INCREA LAB: Opening opportunities to indigenous cultural entrepreneurs

Instituto de Relaciones Internacionales e Investigaciones para la Paz (NGO), Guatemala
IFCD funding: USD 98, 610 | Timeline: June 2013 - July 2014

© Shay Moradi

Developing audiovisual micro-enterprises for indigenous peoples in Guatemala
The project aims to promote indigenous grassroots micro-initiatives in the audiovisual sector, which can contribute to economic development and social cohesion in rural Guatemala.

INCREA LAB is the second phase of a larger programme carried out by Instituto de Relaciones Internacionales e Investigaciones para la Paz (IRIPAZ). In the first phase, IRIPAZ designed and successfully implemented AULA INCREA, a series of introductory audiovisual training courses for young indigenous people. In this second phase INCREA LAB will provide training, coaching and mentoring opportunities for cultural entrepreneurs operating in the audiovisual sector. Among other activities, IRIPAZ will train young indigenous people in the design and management of audiovisual enterprises, create a space for them to develop their business ideas, assess their feasibility and marketability and provide seed funding for the realization of the most innovative proposals.

Project Leader: Instituto de Relaciones Internacionales e Investigaciones para la Paz (IRIPAZ)
Established in 1997, IRIPAZ is a Guatemalan non-governmental organization, whose main goal is to support the Central and Latin American peace processes through human development and culture. It conducts research and develops educational programmes on issues related to this mission. With previous IFCD funding and in partnership with the University of San Carlos (USAC), IRIPAZ established a training centre and designed an audiovisual course for Mayan, Garífuna and Xinca indigenous people who were trained in audiovisual production, script writing, film directing, light and photography, camera work, editing and postproduction skills.

Key targets

  • INCREA LAB, an audiovisual training center based at the local university USAC, will be set up to host training, coaching and mentoring activities to be carried out throughout the project.
  • Training material is designed and capacity building activities are conducted for young cultural entrepreneurs, that half of them are women.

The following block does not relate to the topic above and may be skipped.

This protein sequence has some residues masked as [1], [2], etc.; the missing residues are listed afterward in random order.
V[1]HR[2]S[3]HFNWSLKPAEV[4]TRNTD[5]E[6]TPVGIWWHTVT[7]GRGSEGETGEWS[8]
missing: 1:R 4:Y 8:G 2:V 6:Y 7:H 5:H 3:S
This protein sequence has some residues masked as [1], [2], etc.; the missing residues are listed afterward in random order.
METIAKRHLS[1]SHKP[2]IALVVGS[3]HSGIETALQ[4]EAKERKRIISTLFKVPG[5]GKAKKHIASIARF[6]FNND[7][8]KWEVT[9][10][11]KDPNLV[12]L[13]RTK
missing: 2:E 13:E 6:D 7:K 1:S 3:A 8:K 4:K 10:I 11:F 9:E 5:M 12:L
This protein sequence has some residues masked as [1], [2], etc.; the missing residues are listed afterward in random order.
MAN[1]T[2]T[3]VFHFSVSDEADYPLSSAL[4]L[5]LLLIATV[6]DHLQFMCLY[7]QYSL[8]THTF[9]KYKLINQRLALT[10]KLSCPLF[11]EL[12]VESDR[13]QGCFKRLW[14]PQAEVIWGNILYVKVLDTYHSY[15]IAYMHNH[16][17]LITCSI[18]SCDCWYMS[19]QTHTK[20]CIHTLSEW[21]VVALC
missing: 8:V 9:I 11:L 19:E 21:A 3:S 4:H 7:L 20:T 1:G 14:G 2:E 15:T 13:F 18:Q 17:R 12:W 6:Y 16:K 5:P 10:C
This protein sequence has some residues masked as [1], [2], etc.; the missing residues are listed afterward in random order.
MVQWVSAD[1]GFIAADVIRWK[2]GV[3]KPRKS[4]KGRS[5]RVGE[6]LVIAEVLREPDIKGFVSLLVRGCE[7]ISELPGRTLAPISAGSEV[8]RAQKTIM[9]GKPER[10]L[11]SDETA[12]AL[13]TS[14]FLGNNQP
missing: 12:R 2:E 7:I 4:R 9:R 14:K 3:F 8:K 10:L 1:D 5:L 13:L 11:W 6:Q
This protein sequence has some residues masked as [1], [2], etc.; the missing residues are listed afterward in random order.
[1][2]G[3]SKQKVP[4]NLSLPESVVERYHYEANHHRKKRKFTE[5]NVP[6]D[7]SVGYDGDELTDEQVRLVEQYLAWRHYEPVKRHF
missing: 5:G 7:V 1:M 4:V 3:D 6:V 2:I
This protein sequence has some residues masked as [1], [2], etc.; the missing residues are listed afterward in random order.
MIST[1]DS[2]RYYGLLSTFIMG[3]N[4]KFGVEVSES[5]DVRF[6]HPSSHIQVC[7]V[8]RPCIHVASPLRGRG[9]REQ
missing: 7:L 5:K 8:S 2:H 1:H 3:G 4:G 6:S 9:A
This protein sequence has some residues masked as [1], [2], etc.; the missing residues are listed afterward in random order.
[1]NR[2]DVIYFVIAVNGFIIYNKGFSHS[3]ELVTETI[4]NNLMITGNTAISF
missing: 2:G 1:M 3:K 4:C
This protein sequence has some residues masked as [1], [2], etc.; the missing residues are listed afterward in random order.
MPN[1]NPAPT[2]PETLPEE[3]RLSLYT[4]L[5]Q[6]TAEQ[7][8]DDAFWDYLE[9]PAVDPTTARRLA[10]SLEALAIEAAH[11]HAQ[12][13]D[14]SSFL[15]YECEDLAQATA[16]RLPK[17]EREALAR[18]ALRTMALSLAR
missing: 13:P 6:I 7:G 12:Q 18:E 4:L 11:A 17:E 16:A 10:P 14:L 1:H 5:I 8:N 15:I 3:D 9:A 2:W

• The capacities of young cultural industries professionals are reinforced through mentoring and coaching activities, in collaboration with TV Maya and independent professionals in the sector.
  • The business ideas of young cultural entrepreneurs are developed through the provision of seed funding and by providing them with comprehensive support for one year.

Main activities

  • Establishing INCREA LAB as a platform for hosting training, coaching, and mentoring activities and as a creative space for young indigenous cultural entrepreneurs to develop, test, plan and realize business ideas related to their audiovisual productions.
  • Training 35 young cultural entrepreneurs, 20 of them previous Aula INCREA participants, in business administration of technology-based creative enterprises.
  • Facilitating internship opportunities and professional experience for young indigenous people in collaboration with TV Maya, a local public television channel in Guatemala.
  • Providing consulting, mentorship, and seed funding to participants with the most innovative business ideas developed in INCREA LAB, including assistance in designing a business plan, implementing and marketing their ideas.

How does this project contribute to the implementation of the 2005 Convention?

  • Empowers members of disadvantaged communities through the cultural industries: by supporting training, coaching and mentoring efforts in indigenous communities, this project is giving young cultural entrepreneurs tools, resources and a support system that promotes self-esteem, collaboration and social cohesion.
  • Promotes sustainable development and poverty reduction: as the project intends to develop an indigenous-led audiovisual industry in Guatemala, an important number of micro and small cultural enterprises can thrive and as a result, provide other members of the community with employment opportunities and income-generation activities.
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